When the Reaper virus makes a reappearance in London 25 years later, and when signs of life in the streets of Glasgow are caught on satellite image, Major Sinclair is recruited by a sinister suit (David O’Hara, Britain’s answer to Michael Wincott) to lead a recovery team into the hot-zone and find whatever cure saved the Scots from total annihilation. What they discover, instead, is a tribe of surviving virus hooligans led by Sol (Craig Conway, Britain’s answer to Hank Azaria — if Azaria were buffed to a high gloss). Sol spends his first few minutes of screen time channeling Highlander’s Kurgan as he entertains his raving masses with kilted can-can dancers and a buffet of roasted cop; he’s a roaring lunatic who takes sustenance from the cruelest types of violence and, like the Kurgan, he’s five kinds of scary. His first scenes are easily the best of the film. After a while, though, Conway throws himself into the skin of another cult-classic villain, The Road Warrior’s redhead Mohawker; Sol’s Mohawk is blond, but the allusion is unmistakable. Marshall even recreates one of The Road Warrior’s highway battles with near-identical vehicles — it’s too damned bad he’s jumped on the Berserker Editing bandwagon and blends Doomsday’s action sequences into an impressionistic pulp (who do I have to kill to put an end to this trend?). It’s also too bad the conclusion of the film turns into an expensive Bentley ad; I can forgive genre mash-ups, but I hate to see a chase sequence made to look like a run-of-the-mill car commercial — lit, shot and over-exuberated the way Mazda and Toyota package their products nowadays with copycat intensity.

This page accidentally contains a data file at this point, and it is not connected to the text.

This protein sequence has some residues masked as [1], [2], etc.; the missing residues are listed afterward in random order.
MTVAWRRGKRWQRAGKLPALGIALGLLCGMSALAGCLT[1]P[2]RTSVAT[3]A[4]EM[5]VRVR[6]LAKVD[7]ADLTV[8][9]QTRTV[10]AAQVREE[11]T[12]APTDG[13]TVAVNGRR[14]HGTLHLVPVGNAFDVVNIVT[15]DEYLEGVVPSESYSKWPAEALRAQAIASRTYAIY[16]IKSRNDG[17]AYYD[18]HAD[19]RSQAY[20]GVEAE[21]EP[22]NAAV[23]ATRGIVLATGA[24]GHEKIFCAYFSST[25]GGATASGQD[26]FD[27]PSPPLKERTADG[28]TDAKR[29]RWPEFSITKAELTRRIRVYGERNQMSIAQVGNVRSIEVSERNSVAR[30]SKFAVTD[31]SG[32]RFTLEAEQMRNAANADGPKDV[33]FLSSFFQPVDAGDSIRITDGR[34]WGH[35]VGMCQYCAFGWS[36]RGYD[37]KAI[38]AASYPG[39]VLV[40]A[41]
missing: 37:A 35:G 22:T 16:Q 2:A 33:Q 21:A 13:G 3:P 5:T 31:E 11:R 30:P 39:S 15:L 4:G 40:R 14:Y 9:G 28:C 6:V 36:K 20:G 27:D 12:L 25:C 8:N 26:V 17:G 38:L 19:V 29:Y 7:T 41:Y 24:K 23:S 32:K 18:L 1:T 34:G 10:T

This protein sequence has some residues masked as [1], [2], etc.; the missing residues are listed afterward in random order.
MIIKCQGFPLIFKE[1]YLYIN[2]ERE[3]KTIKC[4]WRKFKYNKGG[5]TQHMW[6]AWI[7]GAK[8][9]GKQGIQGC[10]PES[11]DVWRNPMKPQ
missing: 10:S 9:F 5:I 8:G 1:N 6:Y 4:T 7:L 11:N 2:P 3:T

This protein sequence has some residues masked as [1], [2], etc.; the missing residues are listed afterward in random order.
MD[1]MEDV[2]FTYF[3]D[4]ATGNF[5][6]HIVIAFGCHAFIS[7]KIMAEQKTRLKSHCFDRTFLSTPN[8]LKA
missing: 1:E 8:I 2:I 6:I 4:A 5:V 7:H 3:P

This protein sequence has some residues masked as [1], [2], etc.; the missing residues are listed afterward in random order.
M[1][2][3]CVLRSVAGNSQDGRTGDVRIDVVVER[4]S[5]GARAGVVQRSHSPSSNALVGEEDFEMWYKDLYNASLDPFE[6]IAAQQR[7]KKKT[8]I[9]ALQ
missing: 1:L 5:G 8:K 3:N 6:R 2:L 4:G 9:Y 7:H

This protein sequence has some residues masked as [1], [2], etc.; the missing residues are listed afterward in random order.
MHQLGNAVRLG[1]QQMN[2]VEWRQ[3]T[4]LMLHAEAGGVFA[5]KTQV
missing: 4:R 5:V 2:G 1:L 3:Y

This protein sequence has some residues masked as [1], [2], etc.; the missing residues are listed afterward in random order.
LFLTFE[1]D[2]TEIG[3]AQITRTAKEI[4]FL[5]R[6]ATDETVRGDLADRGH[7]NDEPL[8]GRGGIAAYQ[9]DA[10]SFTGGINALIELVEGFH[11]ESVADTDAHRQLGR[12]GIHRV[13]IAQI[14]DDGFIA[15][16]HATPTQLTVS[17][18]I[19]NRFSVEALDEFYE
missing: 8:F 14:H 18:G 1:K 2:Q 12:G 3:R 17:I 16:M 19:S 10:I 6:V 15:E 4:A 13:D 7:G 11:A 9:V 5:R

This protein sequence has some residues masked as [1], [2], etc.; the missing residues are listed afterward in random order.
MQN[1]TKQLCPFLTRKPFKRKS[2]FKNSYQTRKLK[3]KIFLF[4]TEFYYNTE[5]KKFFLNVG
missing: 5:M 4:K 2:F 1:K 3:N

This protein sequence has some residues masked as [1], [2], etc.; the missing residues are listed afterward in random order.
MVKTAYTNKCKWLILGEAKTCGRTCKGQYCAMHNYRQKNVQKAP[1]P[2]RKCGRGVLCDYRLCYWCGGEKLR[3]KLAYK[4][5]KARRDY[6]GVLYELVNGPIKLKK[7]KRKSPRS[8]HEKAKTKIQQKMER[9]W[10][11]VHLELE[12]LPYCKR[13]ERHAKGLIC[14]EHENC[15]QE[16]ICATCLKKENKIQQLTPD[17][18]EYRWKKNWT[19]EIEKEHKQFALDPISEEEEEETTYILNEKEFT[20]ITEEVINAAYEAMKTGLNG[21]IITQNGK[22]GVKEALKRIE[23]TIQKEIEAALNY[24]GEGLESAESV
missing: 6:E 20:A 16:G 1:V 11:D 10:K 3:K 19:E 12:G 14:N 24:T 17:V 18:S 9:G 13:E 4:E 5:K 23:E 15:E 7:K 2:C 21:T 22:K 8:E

Sinclair fights her way through what looks like three different films, winding up eventually in a Medieval enclave ruled by Kane (Malcolm McDowell), once an esteemed scientist gifted enough to find a cure for the virus. Kane’s part of Scotland, which was shot at Blackness Castle, comes complete with dungeons, gibbets, and gladiators pimped out in plate-mail. He’s more interested in lording over his mini-kingdom (which is at war with Sol’s) than digging up a vaccine, and Sinclair has to improvise her way out of her mission with nothing but her tank-top and some fancy moves. This film, in fact, is little more than a palette of fancy moves and production design; Sinclair as a character is lightly sketched and static, and Marshall (who wrote the script) puts more energy into subtext and allusion than he does story or character. The plot is generic and asinine (though the tension holds), and the story barely knits together as a whole, but Marshall lathers up a bit of glue by exploiting the traditional English idea of Scotland as a barbarian region of unteachable primitives, complete with cannibals; the quarantine wall, we’re told, originally follows ancient Roman conquest lines, and there’s no denying that Marshall is playing on Britain’s history of internal imperialism — hilariously, I’d say, in the figure of Sol and his hooligans. This little nod at subtext gives Doomsday some traction and makes the movie, despite its BloodRayne tincture, a lot stronger than anything Uwe Boll can cop, no matter how many maces and morning-stars he throws onscreen.